USA Today (3/17, Hellmich) reports that youngsters “born today can expect to live longer than ever in US history, according to preliminary government data (pdf) released Wednesday.” In fact, “life expectancy at birth increased to 78.2 years in 2009, up from 78 years in 2008.” USA Today adds, “‘What this means is that somebody born in 2009 can expect to live to an average of 78.2 years. This is a new record high for life expectancy,’ says Kenneth Kochanek, a statistician with the National Center for Health Statistics, which is part of the Centers for Disease Control and Prevention.”
Meanwhile, the AP (3/16) reported, “About 2.4 million people died in the United States in 2009 — roughly 36,000 fewer deaths than the year before.” The decrease in the number of deaths is attributed to “a range of causes, from heart disease to homicide, so experts don’t believe there’s one simple explanation for the increase in life expectancy.” Instead, “better medical treatment, vaccination campaigns and public health measures against smoking are believed to be having an impact.”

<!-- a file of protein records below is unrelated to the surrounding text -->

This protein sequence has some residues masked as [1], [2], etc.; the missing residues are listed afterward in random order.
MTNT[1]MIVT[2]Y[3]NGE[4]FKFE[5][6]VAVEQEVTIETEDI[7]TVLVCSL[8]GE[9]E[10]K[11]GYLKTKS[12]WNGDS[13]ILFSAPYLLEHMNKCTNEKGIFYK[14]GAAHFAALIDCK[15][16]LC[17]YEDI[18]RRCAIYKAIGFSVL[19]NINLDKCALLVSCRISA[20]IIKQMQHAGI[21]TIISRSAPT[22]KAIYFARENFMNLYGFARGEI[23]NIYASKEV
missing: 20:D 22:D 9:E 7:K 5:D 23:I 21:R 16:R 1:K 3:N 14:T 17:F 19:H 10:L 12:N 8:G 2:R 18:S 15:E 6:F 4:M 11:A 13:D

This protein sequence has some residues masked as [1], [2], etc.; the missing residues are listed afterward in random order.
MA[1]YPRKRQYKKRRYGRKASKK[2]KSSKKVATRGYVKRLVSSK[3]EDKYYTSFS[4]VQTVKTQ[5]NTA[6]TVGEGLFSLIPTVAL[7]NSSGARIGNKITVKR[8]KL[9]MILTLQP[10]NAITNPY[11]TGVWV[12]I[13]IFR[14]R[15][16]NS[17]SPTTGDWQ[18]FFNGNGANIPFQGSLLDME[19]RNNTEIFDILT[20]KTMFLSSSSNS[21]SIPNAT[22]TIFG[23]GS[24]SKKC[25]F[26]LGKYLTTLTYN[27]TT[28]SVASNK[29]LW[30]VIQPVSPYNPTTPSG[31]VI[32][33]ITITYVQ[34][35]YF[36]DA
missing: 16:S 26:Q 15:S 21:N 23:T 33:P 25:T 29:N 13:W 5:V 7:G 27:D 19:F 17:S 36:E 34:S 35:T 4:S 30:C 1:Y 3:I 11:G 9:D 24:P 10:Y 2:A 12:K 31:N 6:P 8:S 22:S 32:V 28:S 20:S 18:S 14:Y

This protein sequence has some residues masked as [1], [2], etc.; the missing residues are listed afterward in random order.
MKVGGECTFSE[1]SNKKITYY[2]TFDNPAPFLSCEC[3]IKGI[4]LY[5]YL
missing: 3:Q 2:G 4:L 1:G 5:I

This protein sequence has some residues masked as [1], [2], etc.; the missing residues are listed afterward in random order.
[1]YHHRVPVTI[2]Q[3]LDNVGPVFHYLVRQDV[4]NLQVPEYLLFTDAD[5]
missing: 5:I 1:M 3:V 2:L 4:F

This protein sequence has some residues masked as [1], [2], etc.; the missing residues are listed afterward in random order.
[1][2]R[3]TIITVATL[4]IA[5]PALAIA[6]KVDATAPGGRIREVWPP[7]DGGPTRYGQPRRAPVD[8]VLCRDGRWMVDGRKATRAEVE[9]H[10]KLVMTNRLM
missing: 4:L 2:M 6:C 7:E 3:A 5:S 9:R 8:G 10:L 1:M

“The number of Americans who committed suicide rose to 36,547, from 35,933 in 2008, passing blood poisoning and making it the 10th-leading cause of death in the country,” Bloomberg News (3/17, Cortez) reports. “The rankings for the top 15 causes of death otherwise remained the same, led by heart disease, cancer, lower respiratory disease, strokes and accidental deaths.”
The Los Angeles Times (3/16, Forgione) “Booster Shots” blog reported that “death rates…fell to an all-time low of 741 deaths per 100,000, with Hawaii with the lowest and West Virginia the highest.”
According to the Washington Post (3/16, Stein) “The Checkup” blog, the new CDC report “analyzed data collected from 96 percent of death certificates from all 50 states and the District of Columbia in 2009” to arrive at these conclusions.
Also covering the story are the Wall Street Journal (3/16, Paletta) “Real Time Economics” blog, Reuters (3/17, Krauskopf), the Washington Times (3/17, Wetzstein), HealthDay (3/16, Reinberg), WebMD (3/16, Stacy), andMedPage Today (3/16, Gever).